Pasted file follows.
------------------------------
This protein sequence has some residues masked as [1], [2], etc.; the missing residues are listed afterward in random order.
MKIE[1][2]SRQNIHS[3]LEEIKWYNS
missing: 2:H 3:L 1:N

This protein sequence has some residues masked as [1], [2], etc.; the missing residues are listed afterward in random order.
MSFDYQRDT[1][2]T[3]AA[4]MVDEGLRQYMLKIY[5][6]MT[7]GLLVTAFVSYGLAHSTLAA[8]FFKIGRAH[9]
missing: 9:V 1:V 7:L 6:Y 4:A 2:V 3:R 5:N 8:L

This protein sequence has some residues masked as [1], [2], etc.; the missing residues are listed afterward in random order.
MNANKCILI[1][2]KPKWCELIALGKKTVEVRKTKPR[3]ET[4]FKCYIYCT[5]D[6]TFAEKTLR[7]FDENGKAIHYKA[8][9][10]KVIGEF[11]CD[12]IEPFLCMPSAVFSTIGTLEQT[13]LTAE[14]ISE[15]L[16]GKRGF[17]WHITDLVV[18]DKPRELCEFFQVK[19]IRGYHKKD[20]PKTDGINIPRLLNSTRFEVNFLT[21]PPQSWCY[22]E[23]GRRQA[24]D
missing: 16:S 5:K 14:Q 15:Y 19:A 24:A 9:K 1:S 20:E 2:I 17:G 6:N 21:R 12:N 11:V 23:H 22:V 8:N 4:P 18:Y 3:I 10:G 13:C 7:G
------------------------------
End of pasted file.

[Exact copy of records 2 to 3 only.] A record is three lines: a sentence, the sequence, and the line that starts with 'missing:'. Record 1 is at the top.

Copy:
This protein sequence has some residues masked as [1], [2], etc.; the missing residues are listed afterward in random order.
MSFDYQRDT[1][2]T[3]AA[4]MVDEGLRQYMLKIY[5][6]MT[7]GLLVTAFVSYGLAHSTLAA[8]FFKIGRAH[9]
missing: 9:V 1:V 7:L 6:Y 4:A 2:V 3:R 5:N 8:L

This protein sequence has some residues masked as [1], [2], etc.; the missing residues are listed afterward in random order.
MNANKCILI[1][2]KPKWCELIALGKKTVEVRKTKPR[3]ET[4]FKCYIYCT[5]D[6]TFAEKTLR[7]FDENGKAIHYKA[8][9][10]KVIGEF[11]CD[12]IEPFLCMPSAVFSTIGTLEQT[13]LTAE[14]ISE[15]L[16]GKRGF[17]WHITDLVV[18]DKPRELCEFFQVK[19]IRGYHKKD[20]PKTDGINIPRLLNSTRFEVNFLT[21]PPQSWCY[22]E[23]GRRQA[24]D
missing: 16:S 5:K 14:Q 15:Y 19:A 24:A 9:K 1:S 20:E 2:I 17:G 6:N 21:R 12:N 11:V 23:H 22:V 8:N 4:P 18:Y 3:I 10:G 13:C 7:G